The Yard at Howard University. A sacred place. And it’s crown jewel is Founders Library. Named for the 17 men who signed the charter to signal the creation of Howard University, Founders Library is the most recognizable physical feature of the university. Founders sits atop one of the highest hills in Washington, D.C. and its tower is a prominent figure in the Northwest Washington skyline.
Designed as part of a conceptual plan to expand Howard University, Founders was built with the future in mind. Founders Library was designed by architect Louis E. Fry Sr. who worked under Albert Cassel. Founders would be the last building Cassel oversaw for the university. Read more about the founding here, here and here.
As a student of Howard University I pass Founders Library everyday and I am still fascinated by its architecture and its sheer presence. With an initial appropriation of 1 million dollars from the United States Congress, at the time of its completion Founders was the most expensive building on a college campus in America. Though it took ten years from the original appropriation to the library’s completion in 1939, no expense was spared during construction. We’re talking 1,000 dollar rugs. Soundproof walls accompanied by cork and rubber floors to reduce the sound imprint in the reading rooms. The design team had a wonderful vision for what Founders Library would represent not only then but for future generations. They understood the importance of library to a college and gave Howard Univesity the ability to stake it place as the Mecca of black education. Howard Ickes, the Secretary of the Interior at the time, spoke at the library’s dedication in 1939, “A library is more than a building, it is more than than the volumes that rest upon its shelves… Let us hope that the experience, shall help one of the genuinely creative sectors of our population to achieve the more abundant life.”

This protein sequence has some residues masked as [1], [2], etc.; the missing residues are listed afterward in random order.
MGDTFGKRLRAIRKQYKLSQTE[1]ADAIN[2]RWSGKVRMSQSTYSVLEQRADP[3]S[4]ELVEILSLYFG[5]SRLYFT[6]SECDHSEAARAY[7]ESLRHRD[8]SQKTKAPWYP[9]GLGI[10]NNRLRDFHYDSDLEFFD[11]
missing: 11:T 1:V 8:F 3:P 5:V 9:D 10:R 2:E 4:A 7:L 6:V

The architects had the vision. And for this I will forever have a better photo with Founders in it.
All image (unless noted) were shot on a Minolta X-570.
“worldview through a viewfinder.”